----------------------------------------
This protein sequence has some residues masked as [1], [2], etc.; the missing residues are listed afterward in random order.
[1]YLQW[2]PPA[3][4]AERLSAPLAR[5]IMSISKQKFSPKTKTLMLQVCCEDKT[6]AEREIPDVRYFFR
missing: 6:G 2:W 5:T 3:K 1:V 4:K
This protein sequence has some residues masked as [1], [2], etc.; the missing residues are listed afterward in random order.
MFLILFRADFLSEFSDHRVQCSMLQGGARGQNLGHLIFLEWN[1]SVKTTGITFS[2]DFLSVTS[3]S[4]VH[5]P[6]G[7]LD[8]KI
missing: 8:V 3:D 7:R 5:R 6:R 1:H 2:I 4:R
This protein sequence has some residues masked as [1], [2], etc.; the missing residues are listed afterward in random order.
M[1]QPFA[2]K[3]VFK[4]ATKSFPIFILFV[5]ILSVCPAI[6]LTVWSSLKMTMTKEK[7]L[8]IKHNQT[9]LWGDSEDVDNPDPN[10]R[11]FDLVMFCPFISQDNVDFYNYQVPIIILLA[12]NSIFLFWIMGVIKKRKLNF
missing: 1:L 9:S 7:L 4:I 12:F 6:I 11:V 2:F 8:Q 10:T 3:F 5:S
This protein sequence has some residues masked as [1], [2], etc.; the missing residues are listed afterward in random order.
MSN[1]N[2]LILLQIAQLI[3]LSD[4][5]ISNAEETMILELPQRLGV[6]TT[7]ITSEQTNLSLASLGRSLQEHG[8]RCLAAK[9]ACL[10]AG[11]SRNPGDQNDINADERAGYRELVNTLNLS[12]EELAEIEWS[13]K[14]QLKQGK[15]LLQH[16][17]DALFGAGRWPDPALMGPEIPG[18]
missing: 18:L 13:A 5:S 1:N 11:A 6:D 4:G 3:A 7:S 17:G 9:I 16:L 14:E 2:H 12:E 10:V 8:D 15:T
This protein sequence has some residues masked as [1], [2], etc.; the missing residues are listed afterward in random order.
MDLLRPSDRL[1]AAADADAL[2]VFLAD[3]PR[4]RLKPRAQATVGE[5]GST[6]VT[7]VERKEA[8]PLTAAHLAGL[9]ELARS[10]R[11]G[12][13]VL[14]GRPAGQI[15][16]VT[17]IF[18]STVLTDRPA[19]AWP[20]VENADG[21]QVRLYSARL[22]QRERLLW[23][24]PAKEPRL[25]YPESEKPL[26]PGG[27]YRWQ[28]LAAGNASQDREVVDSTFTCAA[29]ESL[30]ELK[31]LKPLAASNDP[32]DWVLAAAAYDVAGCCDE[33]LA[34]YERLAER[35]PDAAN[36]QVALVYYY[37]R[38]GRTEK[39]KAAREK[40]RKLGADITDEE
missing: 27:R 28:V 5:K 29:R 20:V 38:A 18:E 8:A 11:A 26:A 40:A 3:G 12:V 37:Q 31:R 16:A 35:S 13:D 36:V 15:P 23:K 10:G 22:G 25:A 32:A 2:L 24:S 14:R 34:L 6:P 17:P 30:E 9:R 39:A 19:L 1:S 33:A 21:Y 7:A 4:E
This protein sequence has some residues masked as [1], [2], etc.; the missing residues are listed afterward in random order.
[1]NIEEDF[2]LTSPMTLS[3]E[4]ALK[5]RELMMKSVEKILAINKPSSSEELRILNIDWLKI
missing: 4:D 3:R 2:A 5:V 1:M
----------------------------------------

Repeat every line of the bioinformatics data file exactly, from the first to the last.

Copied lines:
This protein sequence has some residues masked as [1], [2], etc.; the missing residues are listed afterward in random order.
[1]YLQW[2]PPA[3][4]AERLSAPLAR[5]IMSISKQKFSPKTKTLMLQVCCEDKT[6]AEREIPDVRYFFR
missing: 6:G 2:W 5:T 3:K 1:V 4:K
This protein sequence has some residues masked as [1], [2], etc.; the missing residues are listed afterward in random order.
MFLILFRADFLSEFSDHRVQCSMLQGGARGQNLGHLIFLEWN[1]SVKTTGITFS[2]DFLSVTS[3]S[4]VH[5]P[6]G[7]LD[8]KI
missing: 8:V 3:D 7:R 5:R 6:R 1:H 2:I 4:R
This protein sequence has some residues masked as [1], [2], etc.; the missing residues are listed afterward in random order.
M[1]QPFA[2]K[3]VFK[4]ATKSFPIFILFV[5]ILSVCPAI[6]LTVWSSLKMTMTKEK[7]L[8]IKHNQT[9]LWGDSEDVDNPDPN[10]R[11]FDLVMFCPFISQDNVDFYNYQVPIIILLA[12]NSIFLFWIMGVIKKRKLNF
missing: 1:L 9:S 7:L 4:I 12:F 6:I 11:V 2:F 8:Q 10:T 3:F 5:S
This protein sequence has some residues masked as [1], [2], etc.; the missing residues are listed afterward in random order.
MSN[1]N[2]LILLQIAQLI[3]LSD[4][5]ISNAEETMILELPQRLGV[6]TT[7]ITSEQTNLSLASLGRSLQEHG[8]RCLAAK[9]ACL[10]AG[11]SRNPGDQNDINADERAGYRELVNTLNLS[12]EELAEIEWS[13]K[14]QLKQGK[15]LLQH[16][17]DALFGAGRWPDPALMGPEIPG[18]
missing: 18:L 13:A 5:S 1:N 11:A 6:D 4:G 3:A 7:S 17:G 9:I 16:L 14:E 2:H 12:E 10:V 8:D 15:T
This protein sequence has some residues masked as [1], [2], etc.; the missing residues are listed afterward in random order.
MDLLRPSDRL[1]AAADADAL[2]VFLAD[3]PR[4]RLKPRAQATVGE[5]GST[6]VT[7]VERKEA[8]PLTAAHLAGL[9]ELARS[10]R[11]G[12][13]VL[14]GRPAGQI[15][16]VT[17]IF[18]STVLTDRPA[19]AWP[20]VENADG[21]QVRLYSARL[22]QRERLLW[23][24]PAKEPRL[25]YPESEKPL[26]PGG[27]YRWQ[28]LAAGNASQDREVVDSTFTCAA[29]ESL[30]ELK[31]LKPLAASNDP[32]DWVLAAAAYDVAGCCDE[33]LA[34]YERLAER[35]PDAAN[36]QVALVYYY[37]R[38]GRTEK[39]KAAREK[40]RKLGADITDEE
missing: 27:R 28:V 5:K 29:R 20:V 38:A 18:E 8:A 11:A 26:A 40:A 3:G 12:V 37:Q 31:R 16:A 35:S 13:D 36:V 15:P 23:K 10:G 22:G 25:A 32:A 2:L 24:S 14:R 34:L 6:P 17:P 30:E 9:R 39:A 19:L 1:S 33:A 21:Y 7:A 4:E
This protein sequence has some residues masked as [1], [2], etc.; the missing residues are listed afterward in random order.
[1]NIEEDF[2]LTSPMTLS[3]E[4]ALK[5]RELMMKSVEKILAINKPSSSEELRILNIDWLKI
missing: 4:D 3:R 2:A 5:V 1:M